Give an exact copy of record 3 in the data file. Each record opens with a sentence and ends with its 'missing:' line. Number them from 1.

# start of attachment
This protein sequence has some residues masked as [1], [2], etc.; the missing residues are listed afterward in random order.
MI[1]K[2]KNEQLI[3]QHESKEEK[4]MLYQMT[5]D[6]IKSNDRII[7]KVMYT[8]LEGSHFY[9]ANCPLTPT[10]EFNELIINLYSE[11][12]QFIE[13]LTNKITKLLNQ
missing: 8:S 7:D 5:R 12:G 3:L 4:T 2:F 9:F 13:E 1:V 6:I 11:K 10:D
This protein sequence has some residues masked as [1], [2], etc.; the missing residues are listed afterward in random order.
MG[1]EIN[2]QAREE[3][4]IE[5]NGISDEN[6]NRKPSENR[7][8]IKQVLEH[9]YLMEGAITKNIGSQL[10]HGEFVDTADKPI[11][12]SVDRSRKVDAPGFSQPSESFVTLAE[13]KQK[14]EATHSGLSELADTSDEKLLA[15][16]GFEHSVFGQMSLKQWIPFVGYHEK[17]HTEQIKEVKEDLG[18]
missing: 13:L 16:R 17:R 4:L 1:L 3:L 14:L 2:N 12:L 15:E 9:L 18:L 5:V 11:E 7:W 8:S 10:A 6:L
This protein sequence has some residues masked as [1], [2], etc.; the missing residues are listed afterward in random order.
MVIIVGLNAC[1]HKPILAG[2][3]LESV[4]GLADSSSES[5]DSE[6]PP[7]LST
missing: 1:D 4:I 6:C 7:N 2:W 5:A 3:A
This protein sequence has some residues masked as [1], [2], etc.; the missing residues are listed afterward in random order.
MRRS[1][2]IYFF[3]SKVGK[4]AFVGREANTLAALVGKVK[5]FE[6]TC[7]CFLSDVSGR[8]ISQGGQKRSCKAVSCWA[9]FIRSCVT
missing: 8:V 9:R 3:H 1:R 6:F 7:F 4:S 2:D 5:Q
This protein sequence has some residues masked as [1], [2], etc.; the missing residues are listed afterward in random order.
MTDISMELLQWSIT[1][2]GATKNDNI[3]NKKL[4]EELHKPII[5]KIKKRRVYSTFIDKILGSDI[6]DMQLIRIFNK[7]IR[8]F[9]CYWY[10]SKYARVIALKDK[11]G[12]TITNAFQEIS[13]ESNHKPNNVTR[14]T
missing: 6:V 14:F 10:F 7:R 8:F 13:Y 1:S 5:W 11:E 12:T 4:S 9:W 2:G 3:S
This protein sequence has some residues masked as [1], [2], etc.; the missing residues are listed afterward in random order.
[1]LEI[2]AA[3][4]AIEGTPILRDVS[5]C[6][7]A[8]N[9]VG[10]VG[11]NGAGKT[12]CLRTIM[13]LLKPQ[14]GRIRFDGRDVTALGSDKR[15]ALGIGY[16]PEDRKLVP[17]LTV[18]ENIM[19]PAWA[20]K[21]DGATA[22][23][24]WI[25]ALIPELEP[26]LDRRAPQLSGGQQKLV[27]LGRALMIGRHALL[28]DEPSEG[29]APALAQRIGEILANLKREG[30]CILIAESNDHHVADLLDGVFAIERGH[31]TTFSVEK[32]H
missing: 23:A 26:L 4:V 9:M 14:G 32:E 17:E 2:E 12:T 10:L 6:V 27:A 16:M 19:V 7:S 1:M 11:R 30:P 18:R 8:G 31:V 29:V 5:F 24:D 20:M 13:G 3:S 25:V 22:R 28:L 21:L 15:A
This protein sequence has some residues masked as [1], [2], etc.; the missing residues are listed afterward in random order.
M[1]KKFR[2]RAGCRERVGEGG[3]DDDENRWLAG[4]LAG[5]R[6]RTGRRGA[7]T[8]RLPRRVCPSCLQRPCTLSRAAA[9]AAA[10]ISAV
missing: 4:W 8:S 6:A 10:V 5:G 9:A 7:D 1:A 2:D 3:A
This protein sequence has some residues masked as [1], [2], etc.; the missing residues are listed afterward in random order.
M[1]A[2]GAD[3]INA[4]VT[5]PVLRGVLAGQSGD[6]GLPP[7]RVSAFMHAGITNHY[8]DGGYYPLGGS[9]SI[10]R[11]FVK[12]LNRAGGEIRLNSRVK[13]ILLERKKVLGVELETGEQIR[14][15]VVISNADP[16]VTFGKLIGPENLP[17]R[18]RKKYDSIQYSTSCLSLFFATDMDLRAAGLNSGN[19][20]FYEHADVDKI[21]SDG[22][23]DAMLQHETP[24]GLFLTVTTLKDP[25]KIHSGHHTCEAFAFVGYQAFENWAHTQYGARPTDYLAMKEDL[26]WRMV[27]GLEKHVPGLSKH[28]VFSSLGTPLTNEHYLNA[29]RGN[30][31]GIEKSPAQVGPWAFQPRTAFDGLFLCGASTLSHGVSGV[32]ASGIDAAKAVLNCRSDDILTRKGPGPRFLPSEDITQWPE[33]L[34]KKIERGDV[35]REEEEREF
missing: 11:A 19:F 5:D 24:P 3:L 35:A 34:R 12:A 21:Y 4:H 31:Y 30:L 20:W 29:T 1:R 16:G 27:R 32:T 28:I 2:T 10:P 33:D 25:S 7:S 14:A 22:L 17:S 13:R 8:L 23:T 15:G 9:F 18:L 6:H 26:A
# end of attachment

This protein sequence has some residues masked as [1], [2], etc.; the missing residues are listed afterward in random order.
MVIIVGLNAC[1]HKPILAG[2][3]LESV[4]GLADSSSES[5]DSE[6]PP[7]LST
missing: 1:D 4:I 6:C 7:N 2:W 5:A 3:A